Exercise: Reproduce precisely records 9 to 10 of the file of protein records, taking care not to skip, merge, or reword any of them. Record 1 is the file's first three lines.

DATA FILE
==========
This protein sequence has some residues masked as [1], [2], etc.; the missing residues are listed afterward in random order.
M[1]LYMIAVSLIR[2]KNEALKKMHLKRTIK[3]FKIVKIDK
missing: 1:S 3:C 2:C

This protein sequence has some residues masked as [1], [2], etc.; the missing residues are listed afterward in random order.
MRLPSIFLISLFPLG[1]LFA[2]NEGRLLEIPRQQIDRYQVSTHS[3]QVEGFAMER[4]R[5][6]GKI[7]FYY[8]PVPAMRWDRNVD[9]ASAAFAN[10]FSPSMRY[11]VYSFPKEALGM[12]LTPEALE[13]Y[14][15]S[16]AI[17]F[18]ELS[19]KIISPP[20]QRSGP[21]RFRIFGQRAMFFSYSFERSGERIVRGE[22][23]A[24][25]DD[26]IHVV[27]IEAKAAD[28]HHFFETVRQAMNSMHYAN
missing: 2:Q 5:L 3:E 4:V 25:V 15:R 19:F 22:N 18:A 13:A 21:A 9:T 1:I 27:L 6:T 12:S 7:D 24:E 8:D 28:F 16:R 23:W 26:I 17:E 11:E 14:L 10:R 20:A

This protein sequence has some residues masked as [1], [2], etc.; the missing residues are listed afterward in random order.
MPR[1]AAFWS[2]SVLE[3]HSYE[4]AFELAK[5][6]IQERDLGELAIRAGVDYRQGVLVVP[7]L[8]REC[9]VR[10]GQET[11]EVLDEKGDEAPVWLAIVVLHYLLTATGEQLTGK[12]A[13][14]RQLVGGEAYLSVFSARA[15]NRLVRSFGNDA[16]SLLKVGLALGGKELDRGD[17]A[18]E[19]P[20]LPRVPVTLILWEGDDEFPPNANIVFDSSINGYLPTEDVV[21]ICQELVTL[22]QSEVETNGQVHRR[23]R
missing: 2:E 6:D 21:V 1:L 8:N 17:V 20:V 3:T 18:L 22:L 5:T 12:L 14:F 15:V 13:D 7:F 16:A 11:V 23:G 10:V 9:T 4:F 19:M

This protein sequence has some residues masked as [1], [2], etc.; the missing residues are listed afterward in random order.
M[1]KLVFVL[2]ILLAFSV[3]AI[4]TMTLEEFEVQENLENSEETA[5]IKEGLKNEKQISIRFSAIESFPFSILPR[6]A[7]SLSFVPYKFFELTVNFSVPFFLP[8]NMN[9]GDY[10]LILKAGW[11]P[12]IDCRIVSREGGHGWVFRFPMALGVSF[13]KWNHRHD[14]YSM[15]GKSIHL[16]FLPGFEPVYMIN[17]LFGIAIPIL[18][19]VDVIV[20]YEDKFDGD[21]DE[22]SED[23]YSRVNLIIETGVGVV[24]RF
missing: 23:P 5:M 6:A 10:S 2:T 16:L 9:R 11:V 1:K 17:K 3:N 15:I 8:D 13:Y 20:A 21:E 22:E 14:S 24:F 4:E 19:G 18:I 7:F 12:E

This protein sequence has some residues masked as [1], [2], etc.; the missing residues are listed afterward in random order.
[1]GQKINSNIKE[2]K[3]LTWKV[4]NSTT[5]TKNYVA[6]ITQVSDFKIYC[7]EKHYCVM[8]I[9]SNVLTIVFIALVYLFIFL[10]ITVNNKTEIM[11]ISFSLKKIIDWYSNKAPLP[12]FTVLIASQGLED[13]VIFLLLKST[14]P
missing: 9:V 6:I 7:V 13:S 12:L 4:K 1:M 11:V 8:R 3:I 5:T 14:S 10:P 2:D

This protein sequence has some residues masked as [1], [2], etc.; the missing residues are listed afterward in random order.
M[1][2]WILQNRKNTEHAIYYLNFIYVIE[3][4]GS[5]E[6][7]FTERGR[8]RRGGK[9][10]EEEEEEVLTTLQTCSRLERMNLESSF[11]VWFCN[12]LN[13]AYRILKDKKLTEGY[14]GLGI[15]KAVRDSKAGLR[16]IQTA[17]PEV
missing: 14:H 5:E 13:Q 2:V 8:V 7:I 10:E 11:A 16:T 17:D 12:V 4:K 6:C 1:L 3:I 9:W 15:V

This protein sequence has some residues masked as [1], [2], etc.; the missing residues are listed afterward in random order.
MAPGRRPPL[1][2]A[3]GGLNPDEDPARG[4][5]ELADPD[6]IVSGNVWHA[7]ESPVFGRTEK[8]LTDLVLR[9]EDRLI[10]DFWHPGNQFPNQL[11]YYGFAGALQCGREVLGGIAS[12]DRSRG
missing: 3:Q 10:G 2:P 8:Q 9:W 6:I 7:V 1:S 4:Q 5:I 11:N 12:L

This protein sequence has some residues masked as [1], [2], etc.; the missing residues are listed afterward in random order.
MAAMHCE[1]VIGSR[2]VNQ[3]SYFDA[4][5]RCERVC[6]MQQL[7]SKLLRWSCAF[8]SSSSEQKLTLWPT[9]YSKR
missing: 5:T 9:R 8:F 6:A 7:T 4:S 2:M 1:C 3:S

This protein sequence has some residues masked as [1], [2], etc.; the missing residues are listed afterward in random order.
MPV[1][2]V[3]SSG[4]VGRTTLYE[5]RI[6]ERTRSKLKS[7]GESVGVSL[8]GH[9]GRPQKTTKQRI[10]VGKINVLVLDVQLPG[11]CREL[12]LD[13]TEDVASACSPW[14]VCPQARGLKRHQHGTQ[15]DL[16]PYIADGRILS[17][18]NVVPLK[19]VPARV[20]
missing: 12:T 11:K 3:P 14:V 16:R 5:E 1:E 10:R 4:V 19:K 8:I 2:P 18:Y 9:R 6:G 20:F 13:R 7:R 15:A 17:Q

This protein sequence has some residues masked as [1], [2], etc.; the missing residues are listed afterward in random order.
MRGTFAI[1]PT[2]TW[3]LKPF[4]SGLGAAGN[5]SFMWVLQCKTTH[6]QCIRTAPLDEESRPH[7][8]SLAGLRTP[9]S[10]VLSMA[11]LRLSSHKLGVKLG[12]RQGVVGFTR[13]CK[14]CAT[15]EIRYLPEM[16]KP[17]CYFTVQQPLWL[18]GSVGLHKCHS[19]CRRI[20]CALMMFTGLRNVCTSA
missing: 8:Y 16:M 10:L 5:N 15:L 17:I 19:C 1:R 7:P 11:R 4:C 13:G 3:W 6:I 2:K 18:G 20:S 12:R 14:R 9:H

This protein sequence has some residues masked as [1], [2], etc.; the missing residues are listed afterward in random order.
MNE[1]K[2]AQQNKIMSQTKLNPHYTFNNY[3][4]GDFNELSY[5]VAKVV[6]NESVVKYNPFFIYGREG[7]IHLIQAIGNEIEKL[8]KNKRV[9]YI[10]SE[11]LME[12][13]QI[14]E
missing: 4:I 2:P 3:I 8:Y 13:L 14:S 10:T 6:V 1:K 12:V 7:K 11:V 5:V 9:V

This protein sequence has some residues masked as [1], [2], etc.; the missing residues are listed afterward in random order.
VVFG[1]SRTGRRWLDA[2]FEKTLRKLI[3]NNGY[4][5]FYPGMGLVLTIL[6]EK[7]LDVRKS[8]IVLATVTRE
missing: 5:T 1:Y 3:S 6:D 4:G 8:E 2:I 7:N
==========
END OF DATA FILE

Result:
This protein sequence has some residues masked as [1], [2], etc.; the missing residues are listed afterward in random order.
MPV[1][2]V[3]SSG[4]VGRTTLYE[5]RI[6]ERTRSKLKS[7]GESVGVSL[8]GH[9]GRPQKTTKQRI[10]VGKINVLVLDVQLPG[11]CREL[12]LD[13]TEDVASACSPW[14]VCPQARGLKRHQHGTQ[15]DL[16]PYIADGRILS[17][18]NVVPLK[19]VPARV[20]
missing: 12:T 11:K 3:P 14:V 16:R 5:E 1:E 10:R 4:V 19:K 8:I 2:P 18:Y 9:R 6:G 20:F 13:R 7:R 15:A 17:Q

This protein sequence has some residues masked as [1], [2], etc.; the missing residues are listed afterward in random order.
MRGTFAI[1]PT[2]TW[3]LKPF[4]SGLGAAGN[5]SFMWVLQCKTTH[6]QCIRTAPLDEESRPH[7][8]SLAGLRTP[9]S[10]VLSMA[11]LRLSSHKLGVKLG[12]RQGVVGFTR[13]CK[14]CAT[15]EIRYLPEM[16]KP[17]CYFTVQQPLWL[18]GSVGLHKCHS[19]CRRI[20]CALMMFTGLRNVCTSA
missing: 8:Y 16:M 10:L 5:N 15:L 17:I 19:C 1:R 7:P 11:R 4:C 13:G 3:W 6:I 2:K 18:G 20:S 12:R 14:R 9:H